Mark Kozelek’s reputation precedes him. More accurately, his dual and seemingly contradictory reputations precede him. Since as far back as 1992, when Kozelek’s band The Red House Painters released their debut album Down Colorful Hill, Kozelek has been an iconic cult figure to a certain type of music fan. Often highly regarded for releasing some of the most important records in the mid-’90s slowcore movement, he’s a singer/songwriter synonymous with slow-moving, lengthy and often painfully honest songs, the likes of which he’s continued to craft under the name Sun Kil Moon. He’s revered by fans, and you don’t have to dig too deep on any given indie or alternative message board to find a community of people that hold Kozelek’s songs in impressively high esteem. But there’s an unfortunate flipside to his fame: Mark Kozelek’s reputation for being kind of an asshole.
I’ve never met the guy, so I can’t say with any certainty one way or another if he’s a decent guy or not. But there’s some pretty well-documented evidence of Kozelek’s irascibility, and of late, it’s only gotten a lot worse. He tends to be prickly during live shows, being confrontational with members of his audience, and even flat-out lamenting their very presence (in a fairly sexist way) as he did in his 2012 song “Sunshine In Chicago“: “My band played here a lot in the ’90s when we had/ Lots of female fans and fuck, they all were cute/ Now I just sign posters for guys in tennis shoes.” He’s an elusive interview subject, frequently turning down requests or, in the case of a recent Wondering Sound feature, deciding that he just wasn’t going to bother answering their questions. There’s also a story about him offering $50 to a guy with a mustache to move at a show, just so he wouldn’t have to look at him.
Amid the apocrypha and interview chicanery, however, Kozelek reached a new peak of cringeworthy behavior this year, starting at Hopscotch Fest, where he harangued some chatty audience members and called them “fucking hillbillies.” But it gets better; he then launched a still-going verbal assault on The War on Drugs when their sound at Ottawa Folk Festival drowned out his own band’s. This led to some cranky onstage banter (“I hate that beer commercial lead-guitar shit”), a smart-assed letter written to the band that compares them to every ’80s M.O.R. rock artist in the book (“It’s not a criticism. It’s an observation”), and eventually the release of a highly unflattering song about the band called “War on Drugs: Suck My Cock.” He invited the band to perform it with them, but that apparently didn’t work out. I can’t imagine why.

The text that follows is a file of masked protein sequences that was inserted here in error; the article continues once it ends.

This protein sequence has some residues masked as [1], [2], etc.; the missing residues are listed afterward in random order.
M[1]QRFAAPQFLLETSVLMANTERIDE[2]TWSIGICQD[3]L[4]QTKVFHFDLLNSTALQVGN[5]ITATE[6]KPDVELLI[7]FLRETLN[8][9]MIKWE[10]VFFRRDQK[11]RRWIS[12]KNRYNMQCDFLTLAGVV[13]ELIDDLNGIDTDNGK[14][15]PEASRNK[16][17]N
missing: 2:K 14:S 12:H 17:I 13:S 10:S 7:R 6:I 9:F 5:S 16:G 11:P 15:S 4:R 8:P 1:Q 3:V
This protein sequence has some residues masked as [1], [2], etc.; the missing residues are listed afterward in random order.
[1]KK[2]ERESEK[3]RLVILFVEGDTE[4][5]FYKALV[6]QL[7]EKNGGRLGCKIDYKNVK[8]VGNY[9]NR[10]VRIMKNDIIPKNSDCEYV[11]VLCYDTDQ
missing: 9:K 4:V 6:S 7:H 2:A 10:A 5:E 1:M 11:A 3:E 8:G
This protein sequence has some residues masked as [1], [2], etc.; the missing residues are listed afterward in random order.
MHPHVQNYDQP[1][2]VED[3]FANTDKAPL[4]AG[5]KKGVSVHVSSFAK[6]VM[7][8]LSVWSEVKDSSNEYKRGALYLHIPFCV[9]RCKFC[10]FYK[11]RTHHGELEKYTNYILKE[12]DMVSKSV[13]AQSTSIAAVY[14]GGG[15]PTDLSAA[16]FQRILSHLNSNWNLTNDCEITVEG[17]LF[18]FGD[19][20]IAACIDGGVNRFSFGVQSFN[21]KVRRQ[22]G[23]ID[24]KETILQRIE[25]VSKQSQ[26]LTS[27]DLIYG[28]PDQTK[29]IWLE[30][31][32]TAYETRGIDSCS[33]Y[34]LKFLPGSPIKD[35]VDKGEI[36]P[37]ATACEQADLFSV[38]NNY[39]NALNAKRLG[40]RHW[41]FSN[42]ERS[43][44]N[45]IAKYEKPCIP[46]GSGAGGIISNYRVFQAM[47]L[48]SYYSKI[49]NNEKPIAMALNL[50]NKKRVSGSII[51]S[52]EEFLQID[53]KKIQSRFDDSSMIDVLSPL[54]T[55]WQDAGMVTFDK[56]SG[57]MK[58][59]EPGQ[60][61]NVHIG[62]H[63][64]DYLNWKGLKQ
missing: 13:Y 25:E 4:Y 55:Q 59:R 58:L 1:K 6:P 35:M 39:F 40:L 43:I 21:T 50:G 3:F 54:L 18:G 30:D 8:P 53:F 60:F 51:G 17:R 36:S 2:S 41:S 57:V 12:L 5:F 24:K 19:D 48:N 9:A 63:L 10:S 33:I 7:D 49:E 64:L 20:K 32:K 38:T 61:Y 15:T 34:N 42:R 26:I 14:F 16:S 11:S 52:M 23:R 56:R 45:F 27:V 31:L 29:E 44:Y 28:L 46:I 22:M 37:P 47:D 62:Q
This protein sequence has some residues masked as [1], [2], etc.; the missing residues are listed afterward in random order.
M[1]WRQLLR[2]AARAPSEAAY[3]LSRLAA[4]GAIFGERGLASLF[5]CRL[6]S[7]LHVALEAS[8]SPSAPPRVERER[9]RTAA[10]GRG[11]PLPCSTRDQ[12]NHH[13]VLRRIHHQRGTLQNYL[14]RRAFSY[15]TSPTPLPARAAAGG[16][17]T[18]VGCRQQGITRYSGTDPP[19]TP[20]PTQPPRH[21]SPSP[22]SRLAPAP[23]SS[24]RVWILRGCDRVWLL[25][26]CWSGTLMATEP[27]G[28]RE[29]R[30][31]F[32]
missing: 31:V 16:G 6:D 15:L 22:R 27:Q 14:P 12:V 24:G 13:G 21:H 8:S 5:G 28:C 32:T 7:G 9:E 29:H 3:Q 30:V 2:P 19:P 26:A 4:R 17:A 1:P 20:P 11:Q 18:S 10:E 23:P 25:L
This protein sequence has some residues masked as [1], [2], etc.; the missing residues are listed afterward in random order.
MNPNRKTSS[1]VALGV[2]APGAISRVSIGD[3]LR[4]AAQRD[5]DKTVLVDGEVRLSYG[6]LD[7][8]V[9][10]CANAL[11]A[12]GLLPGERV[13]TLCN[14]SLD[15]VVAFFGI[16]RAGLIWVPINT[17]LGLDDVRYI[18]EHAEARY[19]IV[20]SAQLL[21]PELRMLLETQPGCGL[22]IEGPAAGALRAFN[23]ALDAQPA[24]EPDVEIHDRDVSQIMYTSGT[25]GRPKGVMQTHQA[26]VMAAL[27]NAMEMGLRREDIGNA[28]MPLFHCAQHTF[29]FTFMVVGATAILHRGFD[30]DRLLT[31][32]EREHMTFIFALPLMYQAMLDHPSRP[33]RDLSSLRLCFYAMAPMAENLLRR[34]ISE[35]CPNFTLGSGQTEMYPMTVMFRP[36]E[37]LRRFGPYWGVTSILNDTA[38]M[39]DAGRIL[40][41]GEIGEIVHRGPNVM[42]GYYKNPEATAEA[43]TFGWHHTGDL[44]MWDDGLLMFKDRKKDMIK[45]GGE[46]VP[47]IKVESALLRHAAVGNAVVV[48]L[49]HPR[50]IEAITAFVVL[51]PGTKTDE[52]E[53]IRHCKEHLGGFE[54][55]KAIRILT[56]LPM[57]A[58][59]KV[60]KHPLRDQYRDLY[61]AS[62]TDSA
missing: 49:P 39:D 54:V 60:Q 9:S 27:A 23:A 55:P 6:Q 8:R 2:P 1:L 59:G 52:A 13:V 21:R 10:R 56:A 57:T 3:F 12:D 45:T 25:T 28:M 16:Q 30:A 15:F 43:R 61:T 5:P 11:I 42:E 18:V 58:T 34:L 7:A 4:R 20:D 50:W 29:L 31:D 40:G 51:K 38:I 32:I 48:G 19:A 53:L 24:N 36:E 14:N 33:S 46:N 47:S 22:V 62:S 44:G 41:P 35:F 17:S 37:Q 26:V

With all the facts on the table, I can only safely conclude one thing: Mark Kozelek is, indeed, an asshole. The mustache story is a little funny. The interview thing isn’t necessarily unique. And the crankiness at overly talkative fans? I get it, I do, though you can certainly handle it a lot better than how he chooses to. But by basically deciding he wants to make enemies with another band — a group of musicians that neither asked for this feud, nor deserve it — Kozelek has made one thing clear: He’s perfectly comfortable just being a villain now.
I can’t come away from this with any other conclusion than that. It’s one thing to get annoyed that you can’t hear your own set at a festival. But that’s not The War on Drugs’ fault, it’s that of whomever scheduled the set times. And for that matter, this can’t possibly be the first time one of Kozelek’s bands has encountered a louder band at a festival. By default, they’re going to be one of the quietest, and festivals, by nature, are loud. But it’s entirely another to continue to harass the band long after the fact, and even write a slanderous song about them. It’s the behavior of an obnoxious jerk at best, and a bully at worst.
What makes this whole absurd, unnecessary ordeal all the more frustrating is that Sun Kil Moon and The War on Drugs have released two of the best albums of the year, with Benji and Lost in the Dream, respectively. (I prefer the latter by a little bit, even if the former is a midlife crisis of staggering genius or whatever.) Not that Kozelek’s personality growing less tolerable by the day makes his album worse in any way, but it’s hard to want to put my support behind someone who seems to be challenging his own fans to see just how much of this behavior they’re willing to take. He’s using the attention he’s been getting from these ridiculous stunts as a means perpetuating a spike in publicity — negative or not. The War on Drugs, meanwhile, also made a great album, but they didn’t feel the need to tear anyone else down in the process.
Just last week, I got into a Twitter conversation about what kind of behavior we, as consumers, are willing to tolerate from artists we admire. It’s been the topic of features I’ve written and contributed to in the past, and it’s one that never has an easy answer. My general guideline is that truly heinous acts are dealbreakers, but simply being an asshole isn’t on its own enough to walk away. And that’s still true here — Mark Kozelek is being an asshole, plain and simple. But he’s also starting to test how much I’m actually willing to put up with as a listener, and while I’m not there yet, it’s frustrating and ugly, and frankly, not how adults should act. Oh, and Mark? It’s not an observation. It’s a criticism.
You might also like: